SEBASTIAN – Political candidates wanting to post campaign signs within Sebastian’s city limits will not have any extra time to get their names out to the public.
The Sebastian City Council, with a 4-1 vote, decided not to change the city’s sign ordinance despite the city’s attorney recommendation to extend the 30-day rule to 75 days.
“It horrified me,” Mayor Jim Hill said of reading the proposed ordinance change that would allow signs to be posted 75 days prior to any election.
In even-numbered years, when there are primary elections throughout the county for County Commission, School Board, state and federal offices, Hill said the ordinance could allow potentially thousands of signs in the city for as many as 125 days – nearly a third of a year.
He said that he did some research on the issue while “freaking out” over the prospect and noted that the ordinance could lead Sebastian to looking much like Palm Bay in Brevard County.
“It does not stop,” Hill said of the political signs in Palm Bay. “It’s disgusting.”
Hill also pointed out that the City Council has been discussing changes to its commercial sign ordinance, raising issues with the small signs mom-and-pop shops have put out trying to attract customers. The 75-day political sign rule, he said, would be the “most liberal” of the rules in Indian River County.
“I think this is a big deal,” he said, adding that it would represent a major change for the city and could jeopardize the aesthetics the city has worked hard to achieve.
“Some things are worth fighting for,” Hill said.
City Attorney Robert Ginsburg told the City Council in his legal opinion, the city’s 30-day ordinance is legally “indefensible” and has been ruled unconstitutional in other, similar municipalities when challenged in court.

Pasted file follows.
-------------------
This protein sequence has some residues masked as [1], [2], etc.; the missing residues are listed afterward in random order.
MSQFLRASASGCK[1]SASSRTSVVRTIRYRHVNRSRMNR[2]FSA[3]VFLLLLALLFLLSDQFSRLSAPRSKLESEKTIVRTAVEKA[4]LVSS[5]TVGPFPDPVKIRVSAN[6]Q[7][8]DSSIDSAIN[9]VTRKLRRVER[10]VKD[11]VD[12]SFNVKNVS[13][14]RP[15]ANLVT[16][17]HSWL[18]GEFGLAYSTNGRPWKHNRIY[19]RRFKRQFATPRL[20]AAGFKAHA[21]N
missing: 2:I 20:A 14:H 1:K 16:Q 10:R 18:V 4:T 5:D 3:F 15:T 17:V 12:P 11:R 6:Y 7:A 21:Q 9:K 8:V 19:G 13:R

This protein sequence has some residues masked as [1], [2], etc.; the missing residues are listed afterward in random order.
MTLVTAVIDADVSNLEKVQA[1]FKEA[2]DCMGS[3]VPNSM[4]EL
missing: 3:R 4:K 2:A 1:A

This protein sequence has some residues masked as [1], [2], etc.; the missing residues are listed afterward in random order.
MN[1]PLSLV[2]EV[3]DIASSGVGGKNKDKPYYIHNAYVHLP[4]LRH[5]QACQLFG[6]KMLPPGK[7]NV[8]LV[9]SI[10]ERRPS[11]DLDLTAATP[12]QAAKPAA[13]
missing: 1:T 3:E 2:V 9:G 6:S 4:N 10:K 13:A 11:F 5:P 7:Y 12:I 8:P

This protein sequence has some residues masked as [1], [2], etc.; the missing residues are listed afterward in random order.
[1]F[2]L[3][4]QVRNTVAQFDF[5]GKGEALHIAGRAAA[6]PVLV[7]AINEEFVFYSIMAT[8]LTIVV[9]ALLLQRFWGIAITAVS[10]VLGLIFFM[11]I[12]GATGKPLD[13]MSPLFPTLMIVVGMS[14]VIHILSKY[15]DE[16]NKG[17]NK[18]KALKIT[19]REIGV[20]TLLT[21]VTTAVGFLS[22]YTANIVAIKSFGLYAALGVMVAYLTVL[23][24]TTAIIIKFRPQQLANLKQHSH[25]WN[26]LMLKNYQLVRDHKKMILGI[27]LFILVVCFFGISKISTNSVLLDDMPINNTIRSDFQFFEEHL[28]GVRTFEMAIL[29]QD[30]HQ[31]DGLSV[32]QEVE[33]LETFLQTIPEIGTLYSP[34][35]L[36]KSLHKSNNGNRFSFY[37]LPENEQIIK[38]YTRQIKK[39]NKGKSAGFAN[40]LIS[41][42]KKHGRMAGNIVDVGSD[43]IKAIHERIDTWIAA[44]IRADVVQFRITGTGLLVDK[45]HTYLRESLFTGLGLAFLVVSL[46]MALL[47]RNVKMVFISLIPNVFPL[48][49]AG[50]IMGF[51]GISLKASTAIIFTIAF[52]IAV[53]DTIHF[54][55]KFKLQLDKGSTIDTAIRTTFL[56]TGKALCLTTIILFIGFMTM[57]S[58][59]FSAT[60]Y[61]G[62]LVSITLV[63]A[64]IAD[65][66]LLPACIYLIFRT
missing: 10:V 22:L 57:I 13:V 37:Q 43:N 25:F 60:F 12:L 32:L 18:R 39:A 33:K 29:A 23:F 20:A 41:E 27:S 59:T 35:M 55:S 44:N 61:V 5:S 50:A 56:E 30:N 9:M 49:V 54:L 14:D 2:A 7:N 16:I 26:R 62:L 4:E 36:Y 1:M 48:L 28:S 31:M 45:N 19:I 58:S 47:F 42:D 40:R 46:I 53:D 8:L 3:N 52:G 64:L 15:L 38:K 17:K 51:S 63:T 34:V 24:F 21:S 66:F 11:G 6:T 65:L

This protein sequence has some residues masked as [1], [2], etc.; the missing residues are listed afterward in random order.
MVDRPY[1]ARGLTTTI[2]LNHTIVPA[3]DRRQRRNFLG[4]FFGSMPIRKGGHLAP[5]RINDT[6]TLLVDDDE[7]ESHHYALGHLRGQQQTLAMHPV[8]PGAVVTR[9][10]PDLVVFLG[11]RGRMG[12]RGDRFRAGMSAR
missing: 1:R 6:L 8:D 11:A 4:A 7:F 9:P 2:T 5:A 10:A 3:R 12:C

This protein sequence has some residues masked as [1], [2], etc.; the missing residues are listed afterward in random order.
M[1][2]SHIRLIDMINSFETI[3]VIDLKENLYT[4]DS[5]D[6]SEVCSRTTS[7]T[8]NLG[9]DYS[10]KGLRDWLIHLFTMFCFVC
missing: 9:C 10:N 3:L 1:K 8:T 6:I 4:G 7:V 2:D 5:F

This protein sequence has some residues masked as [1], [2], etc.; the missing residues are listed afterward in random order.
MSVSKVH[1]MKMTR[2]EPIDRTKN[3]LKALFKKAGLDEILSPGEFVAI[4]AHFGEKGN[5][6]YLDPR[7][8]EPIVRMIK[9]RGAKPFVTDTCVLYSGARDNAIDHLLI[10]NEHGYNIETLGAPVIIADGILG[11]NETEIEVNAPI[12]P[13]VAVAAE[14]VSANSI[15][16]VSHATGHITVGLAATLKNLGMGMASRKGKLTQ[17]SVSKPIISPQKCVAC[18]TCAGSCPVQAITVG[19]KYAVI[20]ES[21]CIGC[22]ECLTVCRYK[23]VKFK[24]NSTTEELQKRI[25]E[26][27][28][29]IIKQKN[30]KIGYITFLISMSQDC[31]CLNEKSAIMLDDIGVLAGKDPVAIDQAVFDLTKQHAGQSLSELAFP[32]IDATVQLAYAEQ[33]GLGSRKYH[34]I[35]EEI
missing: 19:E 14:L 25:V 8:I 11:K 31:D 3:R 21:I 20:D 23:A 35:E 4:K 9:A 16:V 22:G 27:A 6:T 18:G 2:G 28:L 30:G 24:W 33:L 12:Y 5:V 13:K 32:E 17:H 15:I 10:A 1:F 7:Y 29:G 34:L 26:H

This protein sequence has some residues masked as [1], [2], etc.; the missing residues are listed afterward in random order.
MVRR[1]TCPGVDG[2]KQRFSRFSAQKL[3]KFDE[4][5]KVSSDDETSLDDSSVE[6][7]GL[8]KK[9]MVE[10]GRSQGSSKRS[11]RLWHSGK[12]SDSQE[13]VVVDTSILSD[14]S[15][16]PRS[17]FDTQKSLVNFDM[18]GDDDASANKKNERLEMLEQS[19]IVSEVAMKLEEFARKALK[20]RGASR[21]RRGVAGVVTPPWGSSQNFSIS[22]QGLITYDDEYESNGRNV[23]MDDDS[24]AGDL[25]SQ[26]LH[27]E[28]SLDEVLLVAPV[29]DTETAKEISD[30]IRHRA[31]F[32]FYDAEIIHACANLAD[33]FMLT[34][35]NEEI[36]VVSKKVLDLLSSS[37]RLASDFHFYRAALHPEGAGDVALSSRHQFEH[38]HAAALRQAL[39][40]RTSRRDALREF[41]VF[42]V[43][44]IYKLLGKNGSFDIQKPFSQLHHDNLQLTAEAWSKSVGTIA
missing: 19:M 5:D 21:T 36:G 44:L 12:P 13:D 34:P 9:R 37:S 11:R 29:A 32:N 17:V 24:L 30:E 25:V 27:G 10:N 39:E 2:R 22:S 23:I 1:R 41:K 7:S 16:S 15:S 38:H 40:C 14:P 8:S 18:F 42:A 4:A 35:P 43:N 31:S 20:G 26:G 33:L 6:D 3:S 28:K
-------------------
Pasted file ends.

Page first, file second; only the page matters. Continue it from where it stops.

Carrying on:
“This issue is not an easy one,” Ginsburg said, explaining that matters involving the First Amendment tend to be rather complicated – and expensive.
If the city were challenged and lost in court, the city would have to pay not only for its own defense, but also the legal expenses of the complainant.
Ginsburg explained that he recommended 75 days based on the city’s qualifying period for candidates. He said the city would be in a more defensible position for setting a timeframe with that reasoning behind it.
Ginsburg also explained that the 30-day rule had been struck down elsewhere because of concerns for early and absentee voting – which can take place farther out than 30 days prior to an election.
Councilman Richard Gillmor was the lone vote in favor of extending the timeframe to 75 days, saying that the city’s attorney had laid out “pretty clear direction” for the city’s protection. He pointed out the city could be in a position of being sued.
“I don’t want to see the city go down in flames,” Gillmor said, adding he could see it just as clearly as a train heading down the tracks.
Councilman Don Wright, armed with a legal article on the issue provided by Ginsburg, said it was his opinion the city could be on even less defensible ground by making any changes to the ordinance considering three members on the council could be incumbents in the upcoming municipal election.
He noted the city’s current ordinance has been on the books since before any of the current members have served on the council.
City Clerk Sally Maio noted the ordinance was first approved in 1991, and not signed by any of the current council members.
Political Sign Ordinances throughout the County at a glance
Sebastian – 30 days
Fellsmere – 30 days
Indian River County – 30 days
Vero Beach – 60 days
Indian River Shores – 0 days
Orchid – 0 days